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How To Make Your Own Halloween Costume; Or, Say No To The Naughty Nurse

Lydia O'Connor |
October 10, 2010 | 11:12 p.m. PDT

Staff Reporter

Photos by Lydia O'Connor
Photos by Lydia O'Connor
Eighteen or so years into their Halloween costume careers, people get the idea in their heads that come Oct. 31, they have two options for their attire: (1) affirm their maturity by not dressing up, or (2) attach a “naughty” prefix to a career of their choice. So they fall back on overpriced, pre-packaged costumes, and everyone ends up looking pretty identical and boring — which couldn’t be any more antithetical to this holiday.

Halloween is not “the one night a year when girls can dress like a total slut and no other girls can say anything about it,” as Lindsay Lohan puts it in “Mean Girls.” On the contrary, Halloween is the one night a year people can unleash their creativity, sense of humor and gutsiness via costume and hope that everyone has something to say about it.

On top of all of this, being in Los Angeles calls for Halloween’s outlandish originality requirement to be magnified. Shame on those caught dead in a "Scream" mask or a naughty nurse ensemble when we live in the pop-culture center of the world, a creative gold mine overflowing with innovation, a mecca of thrift and vintage stores.

The bits and pieces to your costume may be scattered around Los Angeles — in a pile on the sidewalk outside a store, or on some rack sandwiched in between nursing scrubs and assless chaps — but once you piece together the puzzle that is your costume, you’ll have a costume that you can shamelessly dance the night away in among a hoard of generic fairies and animal ear-clad amateurs.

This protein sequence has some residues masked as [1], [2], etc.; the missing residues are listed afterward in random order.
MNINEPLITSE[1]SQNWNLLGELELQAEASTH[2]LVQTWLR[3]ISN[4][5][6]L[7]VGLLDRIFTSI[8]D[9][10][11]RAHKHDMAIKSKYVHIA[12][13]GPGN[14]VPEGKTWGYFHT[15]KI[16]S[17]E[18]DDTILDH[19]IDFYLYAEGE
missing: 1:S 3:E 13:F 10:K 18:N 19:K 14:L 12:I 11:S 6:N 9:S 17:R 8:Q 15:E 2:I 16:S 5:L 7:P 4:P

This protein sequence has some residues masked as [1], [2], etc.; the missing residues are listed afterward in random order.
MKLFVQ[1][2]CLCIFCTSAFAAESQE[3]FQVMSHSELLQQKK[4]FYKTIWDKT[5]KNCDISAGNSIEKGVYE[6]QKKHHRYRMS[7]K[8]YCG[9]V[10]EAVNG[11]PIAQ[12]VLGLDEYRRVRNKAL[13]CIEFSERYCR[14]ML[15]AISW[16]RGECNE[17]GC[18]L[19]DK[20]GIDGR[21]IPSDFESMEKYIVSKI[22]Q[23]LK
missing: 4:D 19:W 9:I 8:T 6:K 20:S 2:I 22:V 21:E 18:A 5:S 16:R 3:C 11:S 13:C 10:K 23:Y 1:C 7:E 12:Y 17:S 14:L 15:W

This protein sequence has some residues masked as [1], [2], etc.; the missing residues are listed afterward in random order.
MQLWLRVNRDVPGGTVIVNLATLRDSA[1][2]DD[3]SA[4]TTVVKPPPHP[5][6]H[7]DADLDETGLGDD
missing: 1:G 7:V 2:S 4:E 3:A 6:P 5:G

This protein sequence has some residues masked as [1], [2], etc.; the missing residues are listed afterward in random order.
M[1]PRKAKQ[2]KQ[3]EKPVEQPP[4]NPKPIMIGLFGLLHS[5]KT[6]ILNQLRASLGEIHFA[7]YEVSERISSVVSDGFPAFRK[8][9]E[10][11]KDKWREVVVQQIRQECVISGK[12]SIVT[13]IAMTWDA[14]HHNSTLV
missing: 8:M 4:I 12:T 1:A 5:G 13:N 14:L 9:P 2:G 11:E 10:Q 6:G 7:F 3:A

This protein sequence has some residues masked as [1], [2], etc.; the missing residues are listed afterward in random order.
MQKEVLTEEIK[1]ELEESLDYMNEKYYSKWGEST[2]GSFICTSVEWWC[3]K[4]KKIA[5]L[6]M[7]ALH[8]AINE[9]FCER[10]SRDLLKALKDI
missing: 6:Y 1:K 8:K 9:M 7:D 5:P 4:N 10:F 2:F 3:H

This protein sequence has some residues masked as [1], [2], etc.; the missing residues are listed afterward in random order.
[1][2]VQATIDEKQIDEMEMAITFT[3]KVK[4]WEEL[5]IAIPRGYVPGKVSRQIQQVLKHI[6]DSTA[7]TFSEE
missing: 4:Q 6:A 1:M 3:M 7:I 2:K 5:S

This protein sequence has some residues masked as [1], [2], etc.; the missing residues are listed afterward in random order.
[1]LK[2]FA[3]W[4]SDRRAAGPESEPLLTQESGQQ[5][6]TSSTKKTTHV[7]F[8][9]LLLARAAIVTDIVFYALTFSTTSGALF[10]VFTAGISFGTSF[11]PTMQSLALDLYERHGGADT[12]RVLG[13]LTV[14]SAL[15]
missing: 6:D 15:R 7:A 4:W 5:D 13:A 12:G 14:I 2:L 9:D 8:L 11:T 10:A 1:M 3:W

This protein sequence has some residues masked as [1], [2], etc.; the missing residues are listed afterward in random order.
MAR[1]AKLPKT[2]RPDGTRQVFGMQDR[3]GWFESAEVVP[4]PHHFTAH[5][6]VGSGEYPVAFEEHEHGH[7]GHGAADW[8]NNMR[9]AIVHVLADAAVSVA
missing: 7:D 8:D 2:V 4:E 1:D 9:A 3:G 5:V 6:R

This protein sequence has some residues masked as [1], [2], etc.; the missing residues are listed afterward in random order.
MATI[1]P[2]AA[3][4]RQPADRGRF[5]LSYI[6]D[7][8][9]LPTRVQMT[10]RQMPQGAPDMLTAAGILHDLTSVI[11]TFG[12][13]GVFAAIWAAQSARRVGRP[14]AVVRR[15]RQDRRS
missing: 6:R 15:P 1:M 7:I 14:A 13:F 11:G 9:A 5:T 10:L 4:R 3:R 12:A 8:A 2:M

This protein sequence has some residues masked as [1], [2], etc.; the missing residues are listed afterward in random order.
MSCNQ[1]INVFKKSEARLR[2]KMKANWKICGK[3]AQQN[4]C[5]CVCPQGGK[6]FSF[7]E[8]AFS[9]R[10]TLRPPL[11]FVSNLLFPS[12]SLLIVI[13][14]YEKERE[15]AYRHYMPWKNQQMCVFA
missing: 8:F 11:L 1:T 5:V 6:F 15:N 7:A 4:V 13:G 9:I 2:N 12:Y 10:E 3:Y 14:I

Scouring racks of disorganized clothing in search of inspiration can be overwhelming. At some point in your shopping adventure, something may jump out of the racks and scream at you to turn it into a spectacular costume.

But most of the time, those semi-hideous foot-long feather earrings you stumble upon in thrift stores won’t inspire an owl (a la Ga’Hoole) costume until you’re sitting in a theater the next week mesmerized by the cute owls that make an otherwise unfortunate film tolerable.

Come autumn, if you keep Halloween in the back of your mind as you go through your daily activities, you’d be surprised by all the beginnings of costumes you have laying around your closet and kitchen and by all the ideas that sprout from your daily activities and conversations.

Case in point: My university just started a Quidditch team for people who like to run around pretending to fly on brooms. I was intrigued by the role of the golden snitch — the little winged, dazzling ball that flits around the field until a player catches it and ends the game.